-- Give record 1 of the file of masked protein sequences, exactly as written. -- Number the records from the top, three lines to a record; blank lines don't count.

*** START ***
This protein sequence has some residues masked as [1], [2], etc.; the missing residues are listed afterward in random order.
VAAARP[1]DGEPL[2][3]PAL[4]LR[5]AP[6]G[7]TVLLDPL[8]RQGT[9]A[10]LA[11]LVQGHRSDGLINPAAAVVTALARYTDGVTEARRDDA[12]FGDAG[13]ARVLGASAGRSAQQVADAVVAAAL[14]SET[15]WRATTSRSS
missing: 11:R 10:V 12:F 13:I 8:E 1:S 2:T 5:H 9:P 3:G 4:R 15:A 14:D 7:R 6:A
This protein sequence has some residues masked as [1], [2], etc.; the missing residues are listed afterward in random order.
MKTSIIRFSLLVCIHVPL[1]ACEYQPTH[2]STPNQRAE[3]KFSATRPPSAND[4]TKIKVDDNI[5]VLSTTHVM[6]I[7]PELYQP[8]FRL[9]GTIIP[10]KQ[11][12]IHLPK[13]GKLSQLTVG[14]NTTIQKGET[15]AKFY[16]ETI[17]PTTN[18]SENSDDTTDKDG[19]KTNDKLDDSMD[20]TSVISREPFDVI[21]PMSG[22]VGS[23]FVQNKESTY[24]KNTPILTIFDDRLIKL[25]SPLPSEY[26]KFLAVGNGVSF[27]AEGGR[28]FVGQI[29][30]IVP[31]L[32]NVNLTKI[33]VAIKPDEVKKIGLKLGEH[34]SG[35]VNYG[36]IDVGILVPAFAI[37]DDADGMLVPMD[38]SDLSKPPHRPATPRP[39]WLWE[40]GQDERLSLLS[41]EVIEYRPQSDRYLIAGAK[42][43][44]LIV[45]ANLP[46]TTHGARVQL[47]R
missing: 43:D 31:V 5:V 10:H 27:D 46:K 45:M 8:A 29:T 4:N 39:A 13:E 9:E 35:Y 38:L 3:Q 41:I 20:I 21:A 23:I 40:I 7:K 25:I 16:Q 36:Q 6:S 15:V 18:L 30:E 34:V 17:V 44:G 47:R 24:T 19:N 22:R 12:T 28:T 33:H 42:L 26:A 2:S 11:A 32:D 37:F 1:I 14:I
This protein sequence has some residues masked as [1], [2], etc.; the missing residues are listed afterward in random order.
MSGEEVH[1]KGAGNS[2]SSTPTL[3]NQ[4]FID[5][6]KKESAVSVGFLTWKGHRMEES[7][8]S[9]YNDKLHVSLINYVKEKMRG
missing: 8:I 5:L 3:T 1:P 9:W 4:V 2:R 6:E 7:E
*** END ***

This protein sequence has some residues masked as [1], [2], etc.; the missing residues are listed afterward in random order.
VAAARP[1]DGEPL[2][3]PAL[4]LR[5]AP[6]G[7]TVLLDPL[8]RQGT[9]A[10]LA[11]LVQGHRSDGLINPAAAVVTALARYTDGVTEARRDDA[12]FGDAG[13]ARVLGASAGRSAQQVADAVVAAAL[14]SET[15]WRATTSRSS
missing: 11:R 10:V 12:F 13:I 8:E 1:S 2:T 5:H 9:P 3:G 4:R 15:A 14:D 7:R 6:A